insurgent northern city of Kirkuk, he said
t rebels, Elsewhere, insurgents fired on a
mer" supply convoy north of Samara yester-
ester- day, witnesses said. American troops
capi- returning fire killed two Iraqis, includ-
d the ing a teenager, the witnesses said.
guer- There was no confirmation from
doubt the U.S. military, but the sounds of
ever gunfire could be heard during a
telephone conversation with wit-
near A roadside bomb exploded yes-
3agh- terday in the southern city of Basra,
been damaging a British civilian vehicle
Gor- but causing no casualties, according
4th to British spokesman Maj. Hisham
)und In recent days, U.S. forces have used
r the heavy artillery, battle tanks, attack heli-
with- copters, F-16 fighter-bombers and AC-
130 gunships to pound targets in central
U.S. and northern Iraq.
NEWS IN BRIEF.
HEADLINES FROM AROUND THE WORLD
Bush visits Europe, seeks support for Iraq
President Bush urged Europe yesterday to put aside bitter war disagreements with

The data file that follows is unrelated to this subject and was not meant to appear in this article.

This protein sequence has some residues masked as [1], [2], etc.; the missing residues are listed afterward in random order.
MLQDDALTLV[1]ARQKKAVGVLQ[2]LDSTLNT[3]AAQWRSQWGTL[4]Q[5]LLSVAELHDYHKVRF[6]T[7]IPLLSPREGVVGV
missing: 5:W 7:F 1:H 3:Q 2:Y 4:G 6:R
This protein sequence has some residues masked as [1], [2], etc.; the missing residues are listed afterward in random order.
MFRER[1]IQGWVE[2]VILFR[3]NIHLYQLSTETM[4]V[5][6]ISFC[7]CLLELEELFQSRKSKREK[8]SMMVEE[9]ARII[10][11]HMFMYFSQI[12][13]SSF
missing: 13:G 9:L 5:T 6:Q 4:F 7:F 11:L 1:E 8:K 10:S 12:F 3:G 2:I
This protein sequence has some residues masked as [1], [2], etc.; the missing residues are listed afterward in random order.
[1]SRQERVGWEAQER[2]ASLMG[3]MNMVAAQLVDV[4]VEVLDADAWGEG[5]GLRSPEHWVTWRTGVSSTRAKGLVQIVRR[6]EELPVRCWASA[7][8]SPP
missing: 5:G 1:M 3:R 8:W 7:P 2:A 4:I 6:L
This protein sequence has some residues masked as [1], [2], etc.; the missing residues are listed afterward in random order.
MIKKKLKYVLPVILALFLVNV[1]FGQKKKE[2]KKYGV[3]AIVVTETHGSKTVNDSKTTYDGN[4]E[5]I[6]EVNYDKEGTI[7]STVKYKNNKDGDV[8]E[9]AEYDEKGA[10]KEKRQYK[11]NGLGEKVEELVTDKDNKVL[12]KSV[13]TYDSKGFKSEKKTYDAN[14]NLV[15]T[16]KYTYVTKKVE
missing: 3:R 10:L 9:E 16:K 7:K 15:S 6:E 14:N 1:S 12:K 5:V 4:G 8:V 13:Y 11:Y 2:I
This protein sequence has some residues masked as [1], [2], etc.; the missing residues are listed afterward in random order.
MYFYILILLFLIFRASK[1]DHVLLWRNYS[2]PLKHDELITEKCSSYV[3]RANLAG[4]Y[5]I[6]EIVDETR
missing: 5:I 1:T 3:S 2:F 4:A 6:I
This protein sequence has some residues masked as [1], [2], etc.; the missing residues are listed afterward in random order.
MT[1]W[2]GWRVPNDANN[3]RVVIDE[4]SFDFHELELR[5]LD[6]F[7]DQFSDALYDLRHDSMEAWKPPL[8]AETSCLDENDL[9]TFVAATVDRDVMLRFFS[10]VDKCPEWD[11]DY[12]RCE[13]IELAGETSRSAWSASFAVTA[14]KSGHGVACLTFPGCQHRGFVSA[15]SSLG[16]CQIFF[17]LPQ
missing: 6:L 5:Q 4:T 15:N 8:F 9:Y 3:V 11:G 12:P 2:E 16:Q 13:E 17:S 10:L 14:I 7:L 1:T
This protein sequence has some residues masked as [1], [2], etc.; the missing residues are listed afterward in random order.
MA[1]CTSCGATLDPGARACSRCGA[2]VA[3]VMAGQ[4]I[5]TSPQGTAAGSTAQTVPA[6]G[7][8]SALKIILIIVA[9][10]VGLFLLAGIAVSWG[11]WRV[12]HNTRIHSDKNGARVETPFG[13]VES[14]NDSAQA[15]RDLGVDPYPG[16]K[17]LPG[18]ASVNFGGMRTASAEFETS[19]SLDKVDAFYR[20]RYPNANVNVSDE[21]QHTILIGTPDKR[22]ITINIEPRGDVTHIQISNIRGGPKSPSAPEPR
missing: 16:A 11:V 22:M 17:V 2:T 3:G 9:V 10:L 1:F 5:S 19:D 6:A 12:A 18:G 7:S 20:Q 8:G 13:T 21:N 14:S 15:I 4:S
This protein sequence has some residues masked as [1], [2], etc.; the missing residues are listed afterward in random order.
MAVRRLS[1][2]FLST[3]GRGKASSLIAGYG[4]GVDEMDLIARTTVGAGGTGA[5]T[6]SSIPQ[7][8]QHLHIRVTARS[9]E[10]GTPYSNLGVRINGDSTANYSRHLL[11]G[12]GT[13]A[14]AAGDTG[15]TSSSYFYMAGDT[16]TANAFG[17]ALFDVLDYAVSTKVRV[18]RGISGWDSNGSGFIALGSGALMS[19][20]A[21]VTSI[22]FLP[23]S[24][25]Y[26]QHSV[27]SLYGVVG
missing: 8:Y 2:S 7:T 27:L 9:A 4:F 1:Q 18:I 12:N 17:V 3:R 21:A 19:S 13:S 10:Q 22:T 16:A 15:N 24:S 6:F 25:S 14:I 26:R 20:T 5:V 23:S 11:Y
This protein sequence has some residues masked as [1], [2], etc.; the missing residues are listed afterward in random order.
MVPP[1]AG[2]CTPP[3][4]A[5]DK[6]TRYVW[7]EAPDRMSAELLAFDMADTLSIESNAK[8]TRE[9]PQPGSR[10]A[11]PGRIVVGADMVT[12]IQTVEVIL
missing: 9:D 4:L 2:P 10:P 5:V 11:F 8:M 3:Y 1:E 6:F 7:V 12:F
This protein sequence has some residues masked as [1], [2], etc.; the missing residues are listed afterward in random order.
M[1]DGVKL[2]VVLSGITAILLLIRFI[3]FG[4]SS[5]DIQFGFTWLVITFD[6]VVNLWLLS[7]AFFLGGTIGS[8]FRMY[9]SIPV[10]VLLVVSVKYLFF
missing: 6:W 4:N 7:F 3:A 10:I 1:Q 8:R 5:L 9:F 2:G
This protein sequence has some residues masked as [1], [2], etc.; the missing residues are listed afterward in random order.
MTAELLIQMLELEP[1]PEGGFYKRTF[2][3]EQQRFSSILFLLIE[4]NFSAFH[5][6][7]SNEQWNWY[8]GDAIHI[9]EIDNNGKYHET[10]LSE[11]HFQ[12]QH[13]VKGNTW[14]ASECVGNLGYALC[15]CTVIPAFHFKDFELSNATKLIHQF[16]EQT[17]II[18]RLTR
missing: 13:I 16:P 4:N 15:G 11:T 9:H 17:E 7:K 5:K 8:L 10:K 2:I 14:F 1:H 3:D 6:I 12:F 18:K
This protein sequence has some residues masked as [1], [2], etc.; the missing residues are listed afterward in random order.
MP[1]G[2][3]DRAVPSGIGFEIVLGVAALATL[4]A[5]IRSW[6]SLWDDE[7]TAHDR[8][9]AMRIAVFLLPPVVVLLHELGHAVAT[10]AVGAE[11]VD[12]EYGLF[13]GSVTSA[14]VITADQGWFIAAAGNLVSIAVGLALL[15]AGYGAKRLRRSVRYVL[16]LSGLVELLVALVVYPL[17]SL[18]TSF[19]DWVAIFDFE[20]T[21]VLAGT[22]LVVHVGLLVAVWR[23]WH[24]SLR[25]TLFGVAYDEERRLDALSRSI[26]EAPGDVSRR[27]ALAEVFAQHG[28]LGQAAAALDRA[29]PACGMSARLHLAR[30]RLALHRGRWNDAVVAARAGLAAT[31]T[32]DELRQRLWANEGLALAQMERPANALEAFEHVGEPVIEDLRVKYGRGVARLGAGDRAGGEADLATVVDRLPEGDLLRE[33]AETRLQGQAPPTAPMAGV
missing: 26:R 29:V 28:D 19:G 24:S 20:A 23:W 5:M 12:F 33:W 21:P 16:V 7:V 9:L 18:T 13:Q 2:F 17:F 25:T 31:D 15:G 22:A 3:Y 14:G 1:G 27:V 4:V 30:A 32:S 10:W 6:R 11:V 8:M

the United States and work to build democracy in Iraq or risk returning the nation to
terrorists. Anti-war demonstrators mobilized for a march of tens of thousands today.
Bush conceded in a speech that deep differences remain over Iraq, even among
staunch war allies, the United States and Britain.
But, he asserted, "we did not charge hundred of miles into the heart of
Iraq and pay a bitter cost of casualties and liberate 25 million people only to
retreat before a band of thugs and assassins."
His speech followed an elegant welcoming ceremony with Queen Eliza-
beth II at Buckingham Palace, which included a 41-gun salute and a review
of troops on foot and on horseback.
Meanwhile, anti-war protesters made preparations for huge demonstra-
tions against Bush's 3 1/2-day state visit.